A great source of personal suffering for me has been the innate capacity to know when people are being untruthful.
To be more honest and direct: since the time I was a child I could always tell when people were lying.
It wasn’t until I was well into my adulthood that two very pertinent perceptions came to me that unlocked the prison door to my suffering around said dishonesty.
First, I always thought that people knew that were being dishonest. I thought they were intentionally telling tales. I came to learn that very often people are coming from a place of unconsciousness and disassociation, thus unaware that what they were communicating simply wasn’t true. This was huge for me. It also deepened my own exploration of what I might think is true that really wasn’t.
Secondly, my framing was that people were lying to me.
To me. Lying to me. Doing something to me. I took that completely personally, thinking I somehow deserved the deception and dishonesty. I took it on, and I suffered. Removing energetically the words “to me” loosened the chains of my bondage and largely the shielding from my heart. People don’t lie to me. They simply lie. Mostly to themselves. Other peoples loose hold on reality meant nothing about me. Lies are fear based. We all have our fears, and we all are at times dishonest. That is simple a part of the human experience.
I vividly recall the pain of this dynamic, especially in my formative years. I remember staring at authority figures. Watching the lips move and the facial expressions set. And knowing that what I was seeing and hearing was in fact not the facts. I remember the sadness. The grief. The disconnect. Because I did not have the capacity or the maturity to call it out it got suppressed and internalized. The sadness, the grief began to fester into rage. The rage became recoil and rejection. My mode of operation was to remain silent about the lies until an eruption would occur. Relational drama then ensued, and I put people who lied to me out of my life.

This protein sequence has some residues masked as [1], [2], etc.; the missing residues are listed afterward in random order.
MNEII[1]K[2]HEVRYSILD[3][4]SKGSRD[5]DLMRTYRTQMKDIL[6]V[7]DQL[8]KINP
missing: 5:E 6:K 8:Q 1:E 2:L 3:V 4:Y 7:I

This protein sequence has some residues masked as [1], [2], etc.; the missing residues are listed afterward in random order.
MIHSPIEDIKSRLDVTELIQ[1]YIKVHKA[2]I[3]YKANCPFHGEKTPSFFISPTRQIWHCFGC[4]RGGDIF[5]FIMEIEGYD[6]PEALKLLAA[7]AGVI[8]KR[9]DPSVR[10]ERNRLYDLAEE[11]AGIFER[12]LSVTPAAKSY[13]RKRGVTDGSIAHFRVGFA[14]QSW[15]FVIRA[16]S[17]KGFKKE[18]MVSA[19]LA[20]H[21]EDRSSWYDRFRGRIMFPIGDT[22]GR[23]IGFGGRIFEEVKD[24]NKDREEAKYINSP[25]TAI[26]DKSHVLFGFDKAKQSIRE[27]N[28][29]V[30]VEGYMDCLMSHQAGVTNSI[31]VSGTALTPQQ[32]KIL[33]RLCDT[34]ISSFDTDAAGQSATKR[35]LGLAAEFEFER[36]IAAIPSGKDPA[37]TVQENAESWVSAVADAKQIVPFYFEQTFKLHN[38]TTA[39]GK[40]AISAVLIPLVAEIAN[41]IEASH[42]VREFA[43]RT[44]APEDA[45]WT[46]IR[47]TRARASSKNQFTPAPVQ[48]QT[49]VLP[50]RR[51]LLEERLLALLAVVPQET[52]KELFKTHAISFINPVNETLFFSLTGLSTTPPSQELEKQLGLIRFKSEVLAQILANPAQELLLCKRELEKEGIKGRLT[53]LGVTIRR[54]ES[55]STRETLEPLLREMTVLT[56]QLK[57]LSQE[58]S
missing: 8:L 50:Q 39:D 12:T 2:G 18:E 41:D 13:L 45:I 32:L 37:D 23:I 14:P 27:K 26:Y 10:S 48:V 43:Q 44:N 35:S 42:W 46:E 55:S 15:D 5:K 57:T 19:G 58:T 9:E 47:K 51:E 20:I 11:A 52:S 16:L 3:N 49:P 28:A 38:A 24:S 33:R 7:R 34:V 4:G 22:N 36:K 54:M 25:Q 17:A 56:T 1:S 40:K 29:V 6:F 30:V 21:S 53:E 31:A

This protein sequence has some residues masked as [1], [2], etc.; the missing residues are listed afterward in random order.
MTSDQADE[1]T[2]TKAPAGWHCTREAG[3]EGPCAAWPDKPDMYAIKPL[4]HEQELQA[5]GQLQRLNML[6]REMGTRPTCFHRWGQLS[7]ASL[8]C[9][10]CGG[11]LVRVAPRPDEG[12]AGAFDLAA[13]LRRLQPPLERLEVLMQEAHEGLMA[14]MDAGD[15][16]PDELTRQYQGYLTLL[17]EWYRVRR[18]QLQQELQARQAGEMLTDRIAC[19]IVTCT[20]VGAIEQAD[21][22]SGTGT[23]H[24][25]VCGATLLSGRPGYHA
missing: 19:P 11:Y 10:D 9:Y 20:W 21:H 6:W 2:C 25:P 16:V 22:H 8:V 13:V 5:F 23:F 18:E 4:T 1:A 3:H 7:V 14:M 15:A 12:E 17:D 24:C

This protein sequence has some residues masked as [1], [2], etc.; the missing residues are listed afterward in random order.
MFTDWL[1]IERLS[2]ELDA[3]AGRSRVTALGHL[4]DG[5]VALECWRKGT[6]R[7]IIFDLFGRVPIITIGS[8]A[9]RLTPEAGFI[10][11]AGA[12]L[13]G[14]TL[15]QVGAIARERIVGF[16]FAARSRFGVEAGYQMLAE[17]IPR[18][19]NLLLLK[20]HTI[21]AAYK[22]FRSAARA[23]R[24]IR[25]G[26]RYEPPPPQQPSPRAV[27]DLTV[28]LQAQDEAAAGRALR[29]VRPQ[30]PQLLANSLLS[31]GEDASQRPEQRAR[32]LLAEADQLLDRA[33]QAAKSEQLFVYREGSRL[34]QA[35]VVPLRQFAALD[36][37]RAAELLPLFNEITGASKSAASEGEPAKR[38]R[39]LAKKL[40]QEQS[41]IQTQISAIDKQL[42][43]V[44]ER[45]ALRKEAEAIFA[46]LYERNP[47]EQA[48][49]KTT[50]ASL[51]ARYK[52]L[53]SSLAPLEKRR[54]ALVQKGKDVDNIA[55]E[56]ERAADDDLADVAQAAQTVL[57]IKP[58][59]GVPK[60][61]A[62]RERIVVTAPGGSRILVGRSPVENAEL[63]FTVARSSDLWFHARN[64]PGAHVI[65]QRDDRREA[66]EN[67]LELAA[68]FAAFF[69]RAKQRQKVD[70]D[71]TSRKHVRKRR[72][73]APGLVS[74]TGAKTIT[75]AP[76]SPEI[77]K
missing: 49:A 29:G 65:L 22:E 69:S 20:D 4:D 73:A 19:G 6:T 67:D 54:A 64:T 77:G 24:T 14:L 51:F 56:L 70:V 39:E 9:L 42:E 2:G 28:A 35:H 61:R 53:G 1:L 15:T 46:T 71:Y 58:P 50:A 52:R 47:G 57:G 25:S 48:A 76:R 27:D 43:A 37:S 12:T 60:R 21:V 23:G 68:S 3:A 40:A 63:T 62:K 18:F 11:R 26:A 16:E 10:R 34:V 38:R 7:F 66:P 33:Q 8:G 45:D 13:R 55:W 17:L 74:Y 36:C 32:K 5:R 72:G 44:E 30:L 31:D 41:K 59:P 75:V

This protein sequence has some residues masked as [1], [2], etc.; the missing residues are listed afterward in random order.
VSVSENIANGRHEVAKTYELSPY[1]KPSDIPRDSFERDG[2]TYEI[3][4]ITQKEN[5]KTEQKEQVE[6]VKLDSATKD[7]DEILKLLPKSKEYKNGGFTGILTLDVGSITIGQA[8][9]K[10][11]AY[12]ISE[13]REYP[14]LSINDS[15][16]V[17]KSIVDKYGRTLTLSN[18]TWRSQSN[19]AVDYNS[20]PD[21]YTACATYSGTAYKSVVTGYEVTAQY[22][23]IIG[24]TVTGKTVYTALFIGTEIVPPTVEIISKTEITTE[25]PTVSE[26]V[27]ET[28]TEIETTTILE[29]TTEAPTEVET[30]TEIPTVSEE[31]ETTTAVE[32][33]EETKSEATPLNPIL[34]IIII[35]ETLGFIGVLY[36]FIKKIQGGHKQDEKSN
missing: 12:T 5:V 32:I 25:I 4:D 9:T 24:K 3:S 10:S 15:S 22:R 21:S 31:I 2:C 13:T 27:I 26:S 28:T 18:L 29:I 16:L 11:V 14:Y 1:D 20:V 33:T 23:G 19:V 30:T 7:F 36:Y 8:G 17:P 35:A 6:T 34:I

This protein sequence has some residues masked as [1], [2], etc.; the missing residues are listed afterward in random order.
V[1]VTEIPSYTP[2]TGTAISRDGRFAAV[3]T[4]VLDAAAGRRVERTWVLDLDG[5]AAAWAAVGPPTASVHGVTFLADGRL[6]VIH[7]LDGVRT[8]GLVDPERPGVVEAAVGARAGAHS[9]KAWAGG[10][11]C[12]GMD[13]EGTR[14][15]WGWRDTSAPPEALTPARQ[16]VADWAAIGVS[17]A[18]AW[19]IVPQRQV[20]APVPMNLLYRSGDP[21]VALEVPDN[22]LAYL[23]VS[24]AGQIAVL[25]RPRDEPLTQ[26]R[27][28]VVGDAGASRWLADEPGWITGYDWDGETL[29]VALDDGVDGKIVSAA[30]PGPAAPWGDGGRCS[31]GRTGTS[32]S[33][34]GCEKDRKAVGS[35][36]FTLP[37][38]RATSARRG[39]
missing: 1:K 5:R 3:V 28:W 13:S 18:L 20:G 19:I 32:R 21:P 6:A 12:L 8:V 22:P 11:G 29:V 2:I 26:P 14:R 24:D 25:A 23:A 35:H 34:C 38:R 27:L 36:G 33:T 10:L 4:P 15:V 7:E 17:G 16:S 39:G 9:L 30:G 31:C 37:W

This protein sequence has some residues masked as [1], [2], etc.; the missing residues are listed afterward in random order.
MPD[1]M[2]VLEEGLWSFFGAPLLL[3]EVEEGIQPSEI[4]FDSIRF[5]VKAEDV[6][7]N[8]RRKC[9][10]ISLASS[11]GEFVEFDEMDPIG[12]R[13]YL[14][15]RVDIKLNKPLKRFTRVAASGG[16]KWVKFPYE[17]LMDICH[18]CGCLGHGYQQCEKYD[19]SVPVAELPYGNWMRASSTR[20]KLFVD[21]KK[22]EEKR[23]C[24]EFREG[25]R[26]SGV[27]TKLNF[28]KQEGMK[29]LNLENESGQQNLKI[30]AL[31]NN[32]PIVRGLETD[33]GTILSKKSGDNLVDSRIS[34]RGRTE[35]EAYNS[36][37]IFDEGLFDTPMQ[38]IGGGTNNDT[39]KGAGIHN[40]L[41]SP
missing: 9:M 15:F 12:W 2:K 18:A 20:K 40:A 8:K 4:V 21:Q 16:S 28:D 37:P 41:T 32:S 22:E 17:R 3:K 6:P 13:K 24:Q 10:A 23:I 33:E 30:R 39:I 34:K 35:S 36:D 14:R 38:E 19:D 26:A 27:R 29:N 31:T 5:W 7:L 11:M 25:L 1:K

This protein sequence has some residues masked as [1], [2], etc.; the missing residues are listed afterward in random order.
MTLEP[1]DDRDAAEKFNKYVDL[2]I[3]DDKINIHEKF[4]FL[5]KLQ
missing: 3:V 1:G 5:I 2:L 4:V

People who lied to me.
Honesty is a core value of mine. And I am not always honest. I seek to be. I pray to be. I often have great justifications when I am not. I fear sometimes that my honesty will hurt others. I suspect that my silence is often an indirect form of lying and collusion. I work daily with being more direct, honest, authentic, yet also kind.
I work with daring to tell the truth.
Truth telling takes enormous courage, awareness, and internal inquiry. I stay constantly vigilant to what is unconscious dishonesty in others, and projected untruthfulness in me. I surf the waves of hurt when I fall into the temptation of making others unconsciousness about me. When I tell myself the lie that it is about me.
I work with daring to tell the truth to myself about myself.
It isn’t easy. It is often embarrassing and even humiliating. I cannot let myself off the hook and remain in my own integrity.
And I am relentless.
So, the old game of “truth or dare” has become a profound spiritual practice. There really are no winners or losers. When I dare to tell the truth I always win. And the truth continues to set me free.